Army on Standby to Help with Dublin Airport Security
Members of the Defence Forces could be drafted in to help with security at Dublin Airport.
They will undergo training to help alleviate some of the pressure on staff until the end of the summer if needed.
The capital’s airport, run by DAA, made international headlines in May after passenger queues stretched outside the terminals and more than 1,000 people missed their flights.
In a statement, Defence Minister Simon Coveney said, “while I recognise that the role of the Defence Forces is not normally to assist in the provision of services for a commercial airport, I have agreed to this request on a clear assurance that this is a distinct piece of work, provided in extreme circumstances, as a short-term emergency-related contingency action and is in direct response to a letter from DAA management to the Minister for Transport.”
“The request is clearly defined in terms of the role and timeline, lasting no more than six weeks, in non-public-facing duties. Over the last number of days, I consulted with the Chief of Staff, Lieutenant General Sean Clancy on this request.Members of our Defence Forces will undergo an immediate period of training and stand ready to assist if the need arises. However, this support will be stood down in August when the busy holiday period has passed. The DAA have given assurances that they will continue with their own recruitment and onboarding of additional security staff and the introduction of other mitigations during this period.”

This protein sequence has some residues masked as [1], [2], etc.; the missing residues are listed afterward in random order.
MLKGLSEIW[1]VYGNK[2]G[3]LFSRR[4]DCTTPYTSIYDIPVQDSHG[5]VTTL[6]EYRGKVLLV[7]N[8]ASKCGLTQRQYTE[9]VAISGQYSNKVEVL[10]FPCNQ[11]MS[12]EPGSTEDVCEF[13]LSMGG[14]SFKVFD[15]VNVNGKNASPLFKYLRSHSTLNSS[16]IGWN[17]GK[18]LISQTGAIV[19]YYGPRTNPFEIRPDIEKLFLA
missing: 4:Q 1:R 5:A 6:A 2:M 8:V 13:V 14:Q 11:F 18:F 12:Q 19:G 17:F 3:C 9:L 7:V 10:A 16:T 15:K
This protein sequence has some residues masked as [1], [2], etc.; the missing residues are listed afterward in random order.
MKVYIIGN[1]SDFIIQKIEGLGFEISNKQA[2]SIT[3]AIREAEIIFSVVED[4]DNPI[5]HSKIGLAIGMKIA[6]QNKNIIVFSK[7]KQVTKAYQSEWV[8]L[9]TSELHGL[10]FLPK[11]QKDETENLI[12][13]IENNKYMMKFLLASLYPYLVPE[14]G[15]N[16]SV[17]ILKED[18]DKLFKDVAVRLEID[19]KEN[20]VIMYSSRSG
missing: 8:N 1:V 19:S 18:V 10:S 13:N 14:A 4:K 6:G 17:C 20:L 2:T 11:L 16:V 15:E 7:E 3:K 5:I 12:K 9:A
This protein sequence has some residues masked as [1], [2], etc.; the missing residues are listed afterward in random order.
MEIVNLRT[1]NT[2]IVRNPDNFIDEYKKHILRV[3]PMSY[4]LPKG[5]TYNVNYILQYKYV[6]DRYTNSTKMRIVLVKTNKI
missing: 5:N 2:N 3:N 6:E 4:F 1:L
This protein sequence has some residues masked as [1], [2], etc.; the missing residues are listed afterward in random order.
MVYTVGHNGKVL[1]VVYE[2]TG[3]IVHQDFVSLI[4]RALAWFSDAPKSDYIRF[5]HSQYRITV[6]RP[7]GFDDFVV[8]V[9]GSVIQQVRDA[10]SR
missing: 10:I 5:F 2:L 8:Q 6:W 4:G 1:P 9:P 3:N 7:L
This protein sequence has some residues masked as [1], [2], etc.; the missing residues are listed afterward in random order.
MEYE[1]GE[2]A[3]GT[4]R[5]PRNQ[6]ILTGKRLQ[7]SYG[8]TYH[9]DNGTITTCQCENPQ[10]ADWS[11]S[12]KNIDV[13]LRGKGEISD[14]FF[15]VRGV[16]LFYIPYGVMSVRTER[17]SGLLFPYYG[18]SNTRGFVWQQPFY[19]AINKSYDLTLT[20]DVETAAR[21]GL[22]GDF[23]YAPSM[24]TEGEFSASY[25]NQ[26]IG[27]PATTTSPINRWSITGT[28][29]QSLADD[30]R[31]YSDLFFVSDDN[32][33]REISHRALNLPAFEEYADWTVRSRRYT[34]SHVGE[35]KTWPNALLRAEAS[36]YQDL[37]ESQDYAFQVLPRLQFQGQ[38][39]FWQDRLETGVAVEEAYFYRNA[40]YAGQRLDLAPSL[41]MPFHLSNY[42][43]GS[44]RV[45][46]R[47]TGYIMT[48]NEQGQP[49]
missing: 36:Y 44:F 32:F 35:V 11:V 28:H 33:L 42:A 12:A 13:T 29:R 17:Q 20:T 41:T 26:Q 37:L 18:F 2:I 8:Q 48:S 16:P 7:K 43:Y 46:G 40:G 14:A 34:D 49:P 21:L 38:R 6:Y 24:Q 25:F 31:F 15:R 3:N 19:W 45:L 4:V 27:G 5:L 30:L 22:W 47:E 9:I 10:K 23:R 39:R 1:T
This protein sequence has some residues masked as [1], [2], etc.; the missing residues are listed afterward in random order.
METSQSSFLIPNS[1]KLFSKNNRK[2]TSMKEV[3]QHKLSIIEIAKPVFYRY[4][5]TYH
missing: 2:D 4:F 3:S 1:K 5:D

In a statement, a spokesman for DAA said that 93% of all passengers spent 45 minutes or less queuing at Dublin Airport’s security screening areas in the first three weeks of June.
“Some 77% of passengers queued for 30 minutes or less. Over the past weekend – which was the busiest Dublin Airport has experienced since the start of the Covid-19 pandemic – 91% of the 50,000 to 55,000 passengers that departed Dublin Airport each day cleared security screening in less than 45 minutes.”
“While capacity reductions, which have been deployed at other UK and European airports, have been considered as a possible option, there is general agreement that this is undesirable, given that it would be very challenging to implement with airlines and it would have a material impact on the summer travel plans of a significant number of Irish passengers and families, most of whom have not enjoyed a foreign holiday in over two years.
“Hence, data outlined to government that a prudent contingency at this juncture could be for the State authorities and DAA to take initial steps to facilitate the training of Defence Forces personnel at the airport’s vehicle control posts, should this ultimately be required. As a first phase, we outlined that the State could take preparatory steps in the immediate term to train and prepare Defence Forces personnel for such a deployment, in the event that significant Covid-19-related absences due to illness and infection affected DAA’s own security team.
“Any deployment of Defence Forces personnel would only be triggered as a second phase, and only if ultimately required due to a Covid-19 outbreak. As recently as last weekend we have started to see the impact of the current rise in Covid-19 cases in the aviation sector, with 13 flights cancelled by one carrier last Sunday alone, citing an outbreak of Covid-19 amongst its staff as a key contributory factor.”
In a statement, Minister Ryan said, “I would like to thank the Minister for Defence for his agreement to this request and I would like to thank the Defence Forces for their assistance in this matter. This is a contingency measure only and the deployment of the Defence Forces may not be necessary.”
“I expect that the DAA will continue to manage through the summer period with passengers who heed the relevant advice making their flights and the majority of passengers passing through security in less than 45 minutes. As this is a contingency measure, the Defence Forces will only be deployed, if requested by the DAA, and in a scenario where there is a significant deterioration in passenger queuing times with a risk of large numbers of passengers missing their flights.”
Source: Irish News